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Tax planning And Mergers and acquisitions

FROM PRIYANKA JOHAR

INTRODUCTION

Tax Planning in India is an application to reduce tax liability through the finest use of all accessible allowances, exclusions, deductions, exemptions, etc, to trim down income or capital profits It is arrangement of one’s financial affairs so that legal provisions won’t violate. It carried out the full enjoyment of Tax Rebates, Tax Exemptions, and Tax Deductions. It is within the four corners of LAW and regarded as fully legitimate. A charge or a sum of money levied on person or property for the benefit of state. It is a payment to Government. It is a kind or charge imposed by the state upon the citizens. Profit = Revenue – Expenses.

Tax planning basically deals with:  How tax is calculated  How tax can be evaded

How tax can be properly planned.

 How various situations affect the tax planning and management?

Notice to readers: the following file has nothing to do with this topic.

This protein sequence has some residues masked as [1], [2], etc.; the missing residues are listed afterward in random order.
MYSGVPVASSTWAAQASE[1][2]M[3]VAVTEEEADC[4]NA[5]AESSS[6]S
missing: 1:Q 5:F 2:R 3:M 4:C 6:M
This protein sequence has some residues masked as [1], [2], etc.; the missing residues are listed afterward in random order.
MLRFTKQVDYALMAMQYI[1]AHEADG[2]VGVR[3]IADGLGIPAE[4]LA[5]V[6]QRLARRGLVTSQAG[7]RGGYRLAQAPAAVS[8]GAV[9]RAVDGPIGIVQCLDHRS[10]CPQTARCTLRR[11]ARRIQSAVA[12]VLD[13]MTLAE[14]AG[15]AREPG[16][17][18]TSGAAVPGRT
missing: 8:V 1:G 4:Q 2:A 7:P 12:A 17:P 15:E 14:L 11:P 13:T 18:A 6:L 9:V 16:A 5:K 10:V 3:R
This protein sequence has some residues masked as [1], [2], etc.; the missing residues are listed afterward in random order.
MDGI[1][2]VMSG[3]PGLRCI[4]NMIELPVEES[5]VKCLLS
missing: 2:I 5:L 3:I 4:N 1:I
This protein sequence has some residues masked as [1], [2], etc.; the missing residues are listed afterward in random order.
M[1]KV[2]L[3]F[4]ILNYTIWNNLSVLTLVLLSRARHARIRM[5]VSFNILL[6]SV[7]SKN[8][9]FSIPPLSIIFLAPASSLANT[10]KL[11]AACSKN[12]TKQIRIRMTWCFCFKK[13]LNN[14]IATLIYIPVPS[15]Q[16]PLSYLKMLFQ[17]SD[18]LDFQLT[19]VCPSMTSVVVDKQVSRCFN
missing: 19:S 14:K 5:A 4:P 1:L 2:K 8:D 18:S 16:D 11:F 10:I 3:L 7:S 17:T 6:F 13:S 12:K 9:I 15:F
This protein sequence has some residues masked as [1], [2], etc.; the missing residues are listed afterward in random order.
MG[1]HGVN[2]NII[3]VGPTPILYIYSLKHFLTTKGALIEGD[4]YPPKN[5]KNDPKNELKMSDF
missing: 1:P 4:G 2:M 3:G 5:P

What all persons or committees are involved in the management and planning of Tax and Liability?

Income tax
Income Tax is all income other than agricultural income levied and collected by the central government and shared with the states. According to Income Tax Act 1961, every person, who is an assessee and whose total income exceeds the maximum exemption limit, shall be chargeable to the income tax at the rate or rates prescribed in the finance act. Such income tax shall be paid on the total income of the previous year in the relevant assessment year. In the Income Tax any income earned by a person is broadly categorised into five heads of income. Any income earned to be taxed must come under any of the five heads of income. The five heads of income are:  Income under Head Salaries This head taxes the income earned by an individual as salary from any firm or organisation.  Income from House Property This head taxes rental income received by any person from way of renting of any immoveable property.  Profits and Gains of Business or Profession This head of income broadly covers income earned by a person as a result of some business or professional set-up by him.